Thursday, July 12, 2012

FYI: Cal App Ct Holds CA Civ Code 2923.5 Not Preempted by NBA, Private Right of Action Allowed Under Civ Code 2923.5

The California Court of Appeal, Sixth District, recently held that the National Bank Act did not preempt Section 2923.5, the California requirement to contact borrowers to discuss options to avoid foreclosure prior to recording a notice of default, and that a borrower had a private right of action based on the bank's alleged failure to so communicate with the borrower.
A copy of the opinion is available at:
Plaintiff ("Borrower") defaulted on a home mortgage loan that was secured by a deed of trust.  The deed of trust identified Mortgage Electronic Registration Systems, Inc. ("MERS") as the beneficiary under the trust deed and as nominee for the lender.  The deed of trust further provided that MERS could foreclose and sell the property "if necessary to comply with law or custom."
The successor trustee under the deed of trust served Borrower with a notice of default and recorded a declaration of compliance with California Civil Code Section 2923.5 ("Section 2923.5"), which requires mortgagees to contact borrowers prior to recording a notice of default to discuss alternatives to foreclosure, such as deeds in lieu and short sales.  About a month later, MERS assigned its beneficial interest in the deed of trust to defendant national bank ("Loan Holder").
Borrower filed a law suit, seeking damages and to enjoin the foreclosure.  The complaint included allegations that Loan Holder supposedly refused to respond to Borrower's various communications, and supposedly violated California law by failing to contact Borrower to discuss foreclosure alternatives prior to filing the notice of default.   Borrower also claimed that Loan Holder was not entitled to payment on the debt due to alleged improprieties in the assignment, transfer, and exercise of the power of sale under the trust deed.
Loan Holder demurred, and the trial court sustained the demurrer without leave to amend and dismissed the action with prejudice.  Plaintiff appealed.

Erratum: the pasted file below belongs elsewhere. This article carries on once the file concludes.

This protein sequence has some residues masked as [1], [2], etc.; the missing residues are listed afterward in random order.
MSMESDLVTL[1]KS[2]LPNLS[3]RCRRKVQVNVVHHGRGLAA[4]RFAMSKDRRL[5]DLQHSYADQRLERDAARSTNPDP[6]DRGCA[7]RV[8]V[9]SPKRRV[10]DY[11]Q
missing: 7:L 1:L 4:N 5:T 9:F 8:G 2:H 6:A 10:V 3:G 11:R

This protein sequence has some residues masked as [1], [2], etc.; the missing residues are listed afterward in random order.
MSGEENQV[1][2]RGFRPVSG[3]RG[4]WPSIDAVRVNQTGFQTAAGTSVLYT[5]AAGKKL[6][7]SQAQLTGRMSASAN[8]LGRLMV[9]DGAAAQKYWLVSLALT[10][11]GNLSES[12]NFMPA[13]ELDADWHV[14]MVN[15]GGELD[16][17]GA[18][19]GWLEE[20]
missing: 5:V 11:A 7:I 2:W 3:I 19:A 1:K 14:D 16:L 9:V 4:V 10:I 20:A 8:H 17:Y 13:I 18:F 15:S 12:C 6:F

The Court of Appeal reversed, ruling in part that (1) the National Bank Act did not preempt Section 2923.5, (2) Borrower had a private right of action under section 2923.5, and (3) Borrower sufficiently pleaded a violation of Section 2923.5.  
As you may recall, Section 2923.5 provides that a mortgagee, trustee, beneficiary, or authorized agent must contact the borrower "in person or by telephone in order to assess the borrower's financial situation and explore options for the borrower to avoid foreclosure" or satisfy due diligence requirements before a notice of default is filed." Cal. Civ. Code §2923.5.
California law also allows a court to postpone a foreclosure sale until such time as the requirements of Section 2923.5 have been met.  See Cal. Civ. Code. §2924g, subdivision (c)(1)(A).
In addition, the National Bank Act "vests national banks . . . with authority to exercise 'all such incidental powers as shall be necessary to carry on the business of banking'" and expressly designates real estate lending as part of the business of banking.  See 12 U.S.C. §§24 (Seventh); 371(a).
Having taken judicial notice of the facts arising from the legal effect of the various loan documents presented by Loan Holder (see Fontenot v. Wells Fargo Bank, N.A., 198 Cal.App.4th 256 (2011)(status of loan owner as the beneficiary under a deed of trust was not reasonably subject to dispute due to the legally operative effect of document)), the Court of Appeal first ruled that MERS had the authority to execute the notice of default and the assignment of the deed of trust, as such acts were "required" and "necessary to comply with law or custom."
Next, finding the reasoning in the prior appellate case of Mabry v. Superior Court persuasive, the Appellate Court ruled that Section 2923.5 confers a private right of action.  See Mabry v. Superior Court, 185 Cal. App. 4th 208 (2010)("in order to have its obvious goal of forcing parties to communicate . . . about a borrower's situation and the options to avoid foreclosure, section 2923.5 necessarily confers an individual right").    The Appellate Court also observed that Section 2923.5 would be meaningless without the enforcement mechanism in Section 2924g allowing postponement of the foreclosure sale until the requirements in Section 2923.5 have been met. 
Turning to Loan Holder's argument that the National Bank Act preempted Section 2923.5 because Section 2923.5 more than incidentally affected a national bank's real estate lending powers insofar as Section 2923.5 "compel[s] loan modifications as a means of avoiding foreclosures . . . , mandates specific disclosures to borrowers, and requires burdensome reviews of borrower financials . . . .[,]" the Appellate Court narrowly ruled that Section 2923.5 only incidentally affected the lending operations of a national bank, because it did not require a lender to modify a loan or take detailed loan application information, and a lender's noncompliance merely results in providing borrowers more time.
In addition, the Appellate Court concluded that a factual dispute existed as to whether Loan Holder in fact complied with Section 2923.5.  Accordingly, in light of its rulings, the Court reversed the lower court's judgment.

Ralph T. Wutscher
McGinnis Tessitore Wutscher LLP
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Chicago, Illinois 60602
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